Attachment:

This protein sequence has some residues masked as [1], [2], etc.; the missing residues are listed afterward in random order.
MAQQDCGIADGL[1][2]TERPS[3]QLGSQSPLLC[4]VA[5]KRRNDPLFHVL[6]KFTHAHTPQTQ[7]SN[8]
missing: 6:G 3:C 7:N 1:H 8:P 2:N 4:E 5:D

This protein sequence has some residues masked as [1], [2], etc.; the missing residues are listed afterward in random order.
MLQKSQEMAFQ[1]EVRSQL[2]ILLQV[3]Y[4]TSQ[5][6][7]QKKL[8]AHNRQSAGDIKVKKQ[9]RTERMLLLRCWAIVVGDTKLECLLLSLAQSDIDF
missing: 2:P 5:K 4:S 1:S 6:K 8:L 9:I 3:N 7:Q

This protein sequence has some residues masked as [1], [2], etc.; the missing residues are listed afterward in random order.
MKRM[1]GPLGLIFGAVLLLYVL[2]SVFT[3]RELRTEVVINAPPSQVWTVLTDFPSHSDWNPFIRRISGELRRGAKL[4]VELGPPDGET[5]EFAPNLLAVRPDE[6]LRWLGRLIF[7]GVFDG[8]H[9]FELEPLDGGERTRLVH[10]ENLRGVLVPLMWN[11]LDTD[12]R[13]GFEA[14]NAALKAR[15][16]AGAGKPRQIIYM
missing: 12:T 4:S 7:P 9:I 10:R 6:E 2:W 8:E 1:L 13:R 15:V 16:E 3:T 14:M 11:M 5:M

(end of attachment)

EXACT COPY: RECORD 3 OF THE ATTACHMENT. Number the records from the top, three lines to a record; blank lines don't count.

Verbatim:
This protein sequence has some residues masked as [1], [2], etc.; the missing residues are listed afterward in random order.
MKRM[1]GPLGLIFGAVLLLYVL[2]SVFT[3]RELRTEVVINAPPSQVWTVLTDFPSHSDWNPFIRRISGELRRGAKL[4]VELGPPDGET[5]EFAPNLLAVRPDE[6]LRWLGRLIF[7]GVFDG[8]H[9]FELEPLDGGERTRLVH[10]ENLRGVLVPLMWN[11]LDTD[12]R[13]GFEA[14]NAALKAR[15][16]AGAGKPRQIIYM
missing: 12:T 4:S 7:P 9:I 10:R 6:E 2:W 8:E 1:L 13:R 15:V 16:E 3:T 14:M 11:M 5:M